To put it in simpler terms, if you took medication for ADHD (like Adderall) for 24 cumulative months (not consecutive) after the age of 14, you can get in with a waiver.
In order to get that waiver approved, you need to prove that you can function at a ‘reasonable cognitive level’ without being on any ADHD medications for a period of 15 months immediately before entering the Air Force.
You’re probably thinking, “Well, what exactly is a ‘reasonable cognitive level’?”
This essentially means that you can get good grades and performing mental tasks without screwing up.
You can read the full waiver policy here, which was updated in July of 2019.
Related Article: Which Branch Of The Military Should I Join? 7 Things To Consider
Marines ADHD Policy For 2019
The Marines was actually the most difficult branch to find info on regarding ADD and ADHD.
OMK reached out to a recruiter to get the skinny on what is acceptable, and unfortunately, he didn’t have any firm answers.
Related Article: 41 Questions To Ask A Military Recruiter
What he did say is that the Marines policy is that ADHD is disqualifying, but that there are waivers available.
What we do know is that you cannot be on medications for at least a year.
Just like with the other branches, you cannot take any ADHD medications while serving in the Marine Corps.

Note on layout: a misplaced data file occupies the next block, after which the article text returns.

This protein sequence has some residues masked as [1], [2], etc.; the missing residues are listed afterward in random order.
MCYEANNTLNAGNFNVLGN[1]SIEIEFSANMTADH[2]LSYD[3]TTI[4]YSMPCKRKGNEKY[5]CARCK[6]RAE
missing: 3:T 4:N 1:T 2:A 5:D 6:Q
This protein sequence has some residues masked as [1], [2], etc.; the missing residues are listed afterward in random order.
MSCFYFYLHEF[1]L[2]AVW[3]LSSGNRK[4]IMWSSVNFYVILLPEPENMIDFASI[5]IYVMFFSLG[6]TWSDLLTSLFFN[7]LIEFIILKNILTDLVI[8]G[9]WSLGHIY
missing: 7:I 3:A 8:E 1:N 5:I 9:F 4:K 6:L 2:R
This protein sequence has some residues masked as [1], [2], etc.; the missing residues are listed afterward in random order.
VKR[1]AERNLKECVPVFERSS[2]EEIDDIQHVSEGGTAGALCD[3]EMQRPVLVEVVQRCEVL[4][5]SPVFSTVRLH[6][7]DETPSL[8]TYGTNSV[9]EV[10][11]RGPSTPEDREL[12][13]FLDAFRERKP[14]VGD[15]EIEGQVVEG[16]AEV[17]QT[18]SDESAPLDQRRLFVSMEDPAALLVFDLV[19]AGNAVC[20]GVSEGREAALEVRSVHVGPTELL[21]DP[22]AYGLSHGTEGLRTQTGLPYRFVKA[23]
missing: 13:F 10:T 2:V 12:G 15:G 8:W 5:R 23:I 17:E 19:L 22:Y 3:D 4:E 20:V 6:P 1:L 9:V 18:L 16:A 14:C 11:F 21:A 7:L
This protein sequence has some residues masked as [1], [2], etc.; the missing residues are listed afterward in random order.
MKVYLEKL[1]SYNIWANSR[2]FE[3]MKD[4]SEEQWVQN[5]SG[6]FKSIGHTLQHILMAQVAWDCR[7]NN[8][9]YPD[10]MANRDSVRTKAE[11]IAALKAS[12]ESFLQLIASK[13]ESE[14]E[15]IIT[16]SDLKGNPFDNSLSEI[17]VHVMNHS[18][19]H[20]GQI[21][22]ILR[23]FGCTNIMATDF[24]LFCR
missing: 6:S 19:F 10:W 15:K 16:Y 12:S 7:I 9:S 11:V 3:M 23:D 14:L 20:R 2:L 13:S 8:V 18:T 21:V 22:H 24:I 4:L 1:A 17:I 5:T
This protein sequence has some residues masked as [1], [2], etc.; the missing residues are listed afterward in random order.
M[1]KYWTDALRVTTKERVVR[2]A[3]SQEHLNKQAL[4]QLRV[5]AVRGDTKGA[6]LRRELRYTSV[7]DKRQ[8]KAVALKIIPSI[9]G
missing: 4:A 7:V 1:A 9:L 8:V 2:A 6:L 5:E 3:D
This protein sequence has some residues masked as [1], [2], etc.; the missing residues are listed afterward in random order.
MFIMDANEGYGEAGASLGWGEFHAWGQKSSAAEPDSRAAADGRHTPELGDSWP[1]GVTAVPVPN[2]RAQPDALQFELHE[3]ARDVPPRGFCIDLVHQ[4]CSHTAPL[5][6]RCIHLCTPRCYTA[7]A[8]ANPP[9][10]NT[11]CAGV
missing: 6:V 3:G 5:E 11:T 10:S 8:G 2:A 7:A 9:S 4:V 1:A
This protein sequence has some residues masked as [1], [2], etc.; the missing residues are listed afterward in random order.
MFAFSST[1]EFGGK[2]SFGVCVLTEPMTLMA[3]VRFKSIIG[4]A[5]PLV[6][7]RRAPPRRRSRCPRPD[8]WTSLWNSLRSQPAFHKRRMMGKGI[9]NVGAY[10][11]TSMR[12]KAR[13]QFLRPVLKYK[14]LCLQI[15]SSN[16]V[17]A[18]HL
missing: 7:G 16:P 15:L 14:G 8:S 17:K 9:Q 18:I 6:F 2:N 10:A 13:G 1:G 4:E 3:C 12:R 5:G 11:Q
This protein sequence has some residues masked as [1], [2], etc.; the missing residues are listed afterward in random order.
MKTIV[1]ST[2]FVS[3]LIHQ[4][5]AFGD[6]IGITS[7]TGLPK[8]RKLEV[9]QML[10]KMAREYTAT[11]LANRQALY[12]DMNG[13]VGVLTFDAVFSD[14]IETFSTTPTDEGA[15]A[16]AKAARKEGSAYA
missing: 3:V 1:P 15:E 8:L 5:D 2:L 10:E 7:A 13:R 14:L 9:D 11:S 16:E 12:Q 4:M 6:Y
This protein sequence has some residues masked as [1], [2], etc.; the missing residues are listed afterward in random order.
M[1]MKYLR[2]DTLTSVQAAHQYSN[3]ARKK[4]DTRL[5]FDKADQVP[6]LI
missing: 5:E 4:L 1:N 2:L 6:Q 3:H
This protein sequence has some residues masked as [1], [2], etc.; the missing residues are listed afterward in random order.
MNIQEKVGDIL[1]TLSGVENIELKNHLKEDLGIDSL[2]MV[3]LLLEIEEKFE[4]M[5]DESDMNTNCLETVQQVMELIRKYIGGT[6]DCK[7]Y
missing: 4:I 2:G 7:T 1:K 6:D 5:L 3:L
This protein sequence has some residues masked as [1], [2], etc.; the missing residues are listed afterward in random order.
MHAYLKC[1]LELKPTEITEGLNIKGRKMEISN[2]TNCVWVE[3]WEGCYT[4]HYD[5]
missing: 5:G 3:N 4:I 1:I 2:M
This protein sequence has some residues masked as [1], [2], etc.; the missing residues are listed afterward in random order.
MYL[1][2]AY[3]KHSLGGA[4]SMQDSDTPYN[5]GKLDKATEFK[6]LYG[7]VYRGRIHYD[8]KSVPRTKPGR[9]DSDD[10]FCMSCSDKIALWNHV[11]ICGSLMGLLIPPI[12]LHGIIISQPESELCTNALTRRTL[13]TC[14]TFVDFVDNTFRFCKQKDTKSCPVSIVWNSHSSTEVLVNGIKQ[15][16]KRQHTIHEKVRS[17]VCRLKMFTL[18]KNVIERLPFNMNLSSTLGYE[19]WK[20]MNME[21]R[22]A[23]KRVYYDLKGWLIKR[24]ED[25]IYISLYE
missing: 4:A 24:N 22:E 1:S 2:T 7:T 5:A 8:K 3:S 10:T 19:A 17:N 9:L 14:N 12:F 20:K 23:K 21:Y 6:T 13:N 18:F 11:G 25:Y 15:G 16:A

Coast Guard ADHD Policy For 2019
We spoke with Petty Officer Devoir, a Coast Guard recruiter stationed in Sandy Springs, GA.
Here’s what he had to say about ADHD:
The current policy that we have is that you must be off medication for at least 2 years. You must also get a letter from a doctor stating that you no longer suffer from ADHD or related symptoms.
At this time, the Coast Guard does not offer any waivers for ADHD as a condition.
He also noted that you cannot be on any medications like Adderall or Ritalin while serving.
If You Have ADHD, What Can You Do To Enlist?
If you’ve been diagnosed with ADHD, there are several things you need to do in order to enlist in the military.
1. Consult Your Physician First
First, if you are still on medication, consult your physician and explain your intentions to see if you still should be taking the medicine.
Some people take medication for years they no longer need, and this can hinder your ability to enter the United States Air Force under current policy.
If you are not taking medication, ensure you have been off the medication for a minimum of a year.
2. Get Your Documentation Together
After you have completed those steps, get all documentation together concerning your disorder so if you need a waiver, you have already done your part as an applicant.
3. Review Your Records
After getting all your documentation together, make sure you review your records so you are personally informed on your condition so you will be able to speak intelligently should the situation arise.
4. Visit A Recruiter
After doing this, go to a recruiter and be completely transparent about the situation and they will help you move on from there. If you are not able to enlist at that moment, ask your recruiter what you have to do to move forward in the future and what the Air Force wants to see happen.
Always remember you are in charge of your own career and in turn your own destiny no matter what medical condition you have been diagnosed with or situation you are in.
Do your research and get moving.
5. Do NOT Lie On Your Application